Journal of Chemical Ecology

, Volume 35, Issue 2, pp 163–175 | Cite as

Herbivore-Induced Volatiles in the Perennial Shrub, Vaccinium corymbosum, and Their Role in Inter-branch Signaling

  • Cesar R. Rodriguez-Saona
  • Luis E. Rodriguez-Saona
  • Christopher J. Frost


Herbivore feeding activates plant defenses at the site of damage as well as systemically. Systemic defenses can be induced internally by signals transported via phloem or xylem, or externally transmitted by volatiles emitted from the damaged tissues. We investigated the role of herbivore-induced plant volatiles (HIPVs) in activating a defense response between branches in blueberry plants. Blueberries are perennial shrubs that grow by initiating adventitious shoots from a basal crown, which produce new lateral branches. This type of growth constrains vascular connections between shoots and branches within plants. While we found that leaves within a branch were highly connected, vascular connectivity was limited between branches within shoots and absent between branches from different shoots. Larval feeding by gypsy moth, exogenous methyl jasmonate, and mechanical damage differentially induced volatile emissions in blueberry plants, and there was a positive correlation between amount of insect damage and volatile emission rates. Herbivore damage did not affect systemic defense induction when we isolated systemic branches from external exposure to HIPVs. Thus, internal signals were not capable of triggering systemic defenses among branches. However, exposure of branches to HIPVs from an adjacent branch decreased larval consumption by 70% compared to those exposed to volatiles from undamaged branches. This reduction in leaf consumption did not result in decreased volatile emissions, indicating that leaves became more responsive to herbivory (or “primed”) after being exposed to HIPVs. Chemical profiles of leaves damaged by gypsy moth caterpillars, exposed to HIPVs, or non-damaged controls revealed that HIPV-exposed leaves had greater chemical similarities to damaged leaves than to control leaves. Insect-damaged leaves and young HIPV-exposed leaves had higher amounts of endogenous cis-jasmonic acid compared to undamaged and non-exposed leaves, respectively. Our results show that exposure to HIPVs triggered systemic induction of direct defenses against gypsy moth and primed volatile emissions, which can be an indirect defense. Blueberry plants appear to rely on HIPVs as external signals for inter-branch communication.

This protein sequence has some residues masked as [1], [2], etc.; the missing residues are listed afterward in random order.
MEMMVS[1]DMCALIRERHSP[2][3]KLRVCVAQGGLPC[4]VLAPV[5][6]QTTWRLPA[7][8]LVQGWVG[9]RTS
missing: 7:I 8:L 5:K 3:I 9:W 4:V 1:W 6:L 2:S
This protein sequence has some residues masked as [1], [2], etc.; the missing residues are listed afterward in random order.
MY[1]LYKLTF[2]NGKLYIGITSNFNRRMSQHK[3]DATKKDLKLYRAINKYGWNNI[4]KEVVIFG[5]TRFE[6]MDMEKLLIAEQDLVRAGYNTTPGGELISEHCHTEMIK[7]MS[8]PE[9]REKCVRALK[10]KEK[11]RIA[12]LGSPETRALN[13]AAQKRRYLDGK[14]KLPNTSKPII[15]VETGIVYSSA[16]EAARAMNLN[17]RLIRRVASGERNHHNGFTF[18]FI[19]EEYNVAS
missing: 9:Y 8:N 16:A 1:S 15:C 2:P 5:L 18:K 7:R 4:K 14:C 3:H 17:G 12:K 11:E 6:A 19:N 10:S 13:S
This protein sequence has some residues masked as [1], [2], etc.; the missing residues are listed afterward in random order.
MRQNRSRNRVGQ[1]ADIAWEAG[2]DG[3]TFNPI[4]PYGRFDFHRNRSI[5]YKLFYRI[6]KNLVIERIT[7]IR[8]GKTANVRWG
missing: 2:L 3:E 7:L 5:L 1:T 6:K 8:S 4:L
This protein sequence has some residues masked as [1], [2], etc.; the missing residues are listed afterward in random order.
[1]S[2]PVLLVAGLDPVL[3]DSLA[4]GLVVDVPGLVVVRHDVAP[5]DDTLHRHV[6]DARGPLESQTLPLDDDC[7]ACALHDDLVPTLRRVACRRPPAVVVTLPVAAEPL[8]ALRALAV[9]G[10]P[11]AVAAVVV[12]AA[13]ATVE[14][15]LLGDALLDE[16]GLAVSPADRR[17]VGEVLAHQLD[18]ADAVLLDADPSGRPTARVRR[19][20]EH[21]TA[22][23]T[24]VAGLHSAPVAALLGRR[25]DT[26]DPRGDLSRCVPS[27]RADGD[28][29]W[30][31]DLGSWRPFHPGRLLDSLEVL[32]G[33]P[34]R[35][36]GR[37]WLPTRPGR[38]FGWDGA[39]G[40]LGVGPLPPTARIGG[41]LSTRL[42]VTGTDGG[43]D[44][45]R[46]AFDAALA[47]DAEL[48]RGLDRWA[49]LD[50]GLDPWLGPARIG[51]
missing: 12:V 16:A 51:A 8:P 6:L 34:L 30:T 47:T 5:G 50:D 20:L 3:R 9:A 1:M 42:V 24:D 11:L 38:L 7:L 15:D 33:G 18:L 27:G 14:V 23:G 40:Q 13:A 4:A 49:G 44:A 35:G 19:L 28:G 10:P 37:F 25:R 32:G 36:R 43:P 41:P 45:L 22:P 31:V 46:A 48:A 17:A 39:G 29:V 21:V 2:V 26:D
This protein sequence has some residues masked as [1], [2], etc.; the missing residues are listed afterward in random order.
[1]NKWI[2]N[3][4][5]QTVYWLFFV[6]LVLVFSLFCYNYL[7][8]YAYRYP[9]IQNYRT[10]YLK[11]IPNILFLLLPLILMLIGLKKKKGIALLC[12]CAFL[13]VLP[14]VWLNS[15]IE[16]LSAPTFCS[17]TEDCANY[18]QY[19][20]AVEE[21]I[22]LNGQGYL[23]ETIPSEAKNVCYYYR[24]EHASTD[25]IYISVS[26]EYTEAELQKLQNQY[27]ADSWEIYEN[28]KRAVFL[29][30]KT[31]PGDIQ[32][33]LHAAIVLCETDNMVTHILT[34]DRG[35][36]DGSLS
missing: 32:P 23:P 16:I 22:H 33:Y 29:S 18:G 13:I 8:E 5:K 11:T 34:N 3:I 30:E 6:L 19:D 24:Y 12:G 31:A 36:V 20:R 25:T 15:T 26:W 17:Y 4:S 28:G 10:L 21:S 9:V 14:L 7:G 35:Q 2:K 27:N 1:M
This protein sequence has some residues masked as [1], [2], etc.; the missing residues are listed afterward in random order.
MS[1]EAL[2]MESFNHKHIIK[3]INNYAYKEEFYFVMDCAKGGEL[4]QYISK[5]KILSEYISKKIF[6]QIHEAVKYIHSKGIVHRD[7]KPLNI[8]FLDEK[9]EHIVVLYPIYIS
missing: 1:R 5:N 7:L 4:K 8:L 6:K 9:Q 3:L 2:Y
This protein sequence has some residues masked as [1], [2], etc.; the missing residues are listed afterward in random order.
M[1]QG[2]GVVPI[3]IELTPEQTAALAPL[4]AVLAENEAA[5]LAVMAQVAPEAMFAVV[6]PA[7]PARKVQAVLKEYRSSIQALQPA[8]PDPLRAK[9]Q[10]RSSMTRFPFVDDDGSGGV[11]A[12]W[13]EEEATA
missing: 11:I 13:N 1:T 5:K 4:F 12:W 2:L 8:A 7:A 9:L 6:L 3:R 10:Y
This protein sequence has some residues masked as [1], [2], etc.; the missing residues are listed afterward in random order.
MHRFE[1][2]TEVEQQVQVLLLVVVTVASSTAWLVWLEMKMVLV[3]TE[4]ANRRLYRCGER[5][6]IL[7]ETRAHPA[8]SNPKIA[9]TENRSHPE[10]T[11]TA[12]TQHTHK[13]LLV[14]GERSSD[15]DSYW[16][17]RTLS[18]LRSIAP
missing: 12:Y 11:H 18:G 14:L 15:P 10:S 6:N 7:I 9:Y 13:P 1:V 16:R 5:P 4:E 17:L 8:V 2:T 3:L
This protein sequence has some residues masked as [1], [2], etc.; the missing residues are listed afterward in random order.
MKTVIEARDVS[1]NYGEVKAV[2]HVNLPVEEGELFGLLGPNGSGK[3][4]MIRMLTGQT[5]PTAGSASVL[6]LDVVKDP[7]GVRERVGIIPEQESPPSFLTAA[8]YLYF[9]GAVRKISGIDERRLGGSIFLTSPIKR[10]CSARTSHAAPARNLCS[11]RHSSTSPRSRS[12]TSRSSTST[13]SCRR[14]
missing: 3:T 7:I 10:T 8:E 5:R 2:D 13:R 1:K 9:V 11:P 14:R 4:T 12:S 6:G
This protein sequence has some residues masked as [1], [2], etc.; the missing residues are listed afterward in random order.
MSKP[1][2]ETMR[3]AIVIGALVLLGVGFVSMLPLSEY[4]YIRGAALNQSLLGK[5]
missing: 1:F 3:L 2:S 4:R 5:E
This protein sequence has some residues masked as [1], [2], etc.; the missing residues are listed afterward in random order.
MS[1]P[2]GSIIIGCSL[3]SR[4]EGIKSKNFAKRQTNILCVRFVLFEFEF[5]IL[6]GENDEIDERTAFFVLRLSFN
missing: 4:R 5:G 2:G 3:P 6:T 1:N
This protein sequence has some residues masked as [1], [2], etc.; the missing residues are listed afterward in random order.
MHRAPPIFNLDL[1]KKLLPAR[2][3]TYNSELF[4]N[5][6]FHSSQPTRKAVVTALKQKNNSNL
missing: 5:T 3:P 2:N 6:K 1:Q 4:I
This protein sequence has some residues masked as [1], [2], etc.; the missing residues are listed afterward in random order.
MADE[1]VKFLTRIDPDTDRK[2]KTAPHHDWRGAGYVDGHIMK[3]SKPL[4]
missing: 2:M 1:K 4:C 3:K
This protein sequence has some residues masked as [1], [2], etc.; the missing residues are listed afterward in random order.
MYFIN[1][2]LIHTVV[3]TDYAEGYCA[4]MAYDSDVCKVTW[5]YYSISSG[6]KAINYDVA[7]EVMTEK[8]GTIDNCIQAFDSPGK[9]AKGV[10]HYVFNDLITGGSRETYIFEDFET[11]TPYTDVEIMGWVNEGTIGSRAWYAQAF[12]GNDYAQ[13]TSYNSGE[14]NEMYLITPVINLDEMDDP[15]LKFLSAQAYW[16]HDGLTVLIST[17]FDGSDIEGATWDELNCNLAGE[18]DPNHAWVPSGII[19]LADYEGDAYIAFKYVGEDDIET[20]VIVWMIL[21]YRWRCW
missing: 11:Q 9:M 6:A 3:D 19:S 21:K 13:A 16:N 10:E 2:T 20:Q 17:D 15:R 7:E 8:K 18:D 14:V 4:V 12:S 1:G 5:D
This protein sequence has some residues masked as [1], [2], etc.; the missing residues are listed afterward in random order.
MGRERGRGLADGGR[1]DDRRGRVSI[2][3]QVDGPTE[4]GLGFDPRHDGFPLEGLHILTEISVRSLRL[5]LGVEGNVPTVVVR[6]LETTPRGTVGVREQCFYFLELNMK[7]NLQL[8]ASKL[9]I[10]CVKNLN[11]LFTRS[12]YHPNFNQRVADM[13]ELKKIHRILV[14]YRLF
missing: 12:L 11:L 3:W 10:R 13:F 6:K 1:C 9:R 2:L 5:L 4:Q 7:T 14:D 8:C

Herbivore-induced plant volatiles External signaling Vaccinium corymbosum Lymantria dispar Priming 



We are grateful to Drs. Paul Paré and Nicholi Vorsa for their comments on the manuscript. We thank Robert Holdcraft for his help with the tables and figures, Vera Kyryczenko-Roth for technical assistance, Dr. Philip Taylor (USDA-ARS, Beneficial Insects Introduction Research Unit, Newark, DE) for the supply of gypsy moth egg masses and caterpillars, and Dr. Thomas Hartman (Rutgers University, Mass Spectrometry Support Facility, New Brunswick, NJ) for identification of volatiles. Funding for this study was provided by USDA-CREES Special Grant (Project No. 2006-34155-17118) and hatch funds (Project No. NJ08192) to C.R.-S., and by the USDA-NRI (Project No. 2007-35302-18087) to C.J.F.


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Copyright information

© Springer Science+Business Media, LLC 2008

Authors and Affiliations

  • Cesar R. Rodriguez-Saona
    • 1
  • Luis E. Rodriguez-Saona
    • 2
  • Christopher J. Frost
    • 3
  1. 1.Department of Entomology, PE Marucci Blueberry and Cranberry CenterRutgers UniversityChatsworthUSA
  2. 2.Department of Food Science & TechnologyOhio State UniversityColumbusUSA
  3. 3.Department of EntomologyPennsylvania State UniversityUniversity ParkUSA

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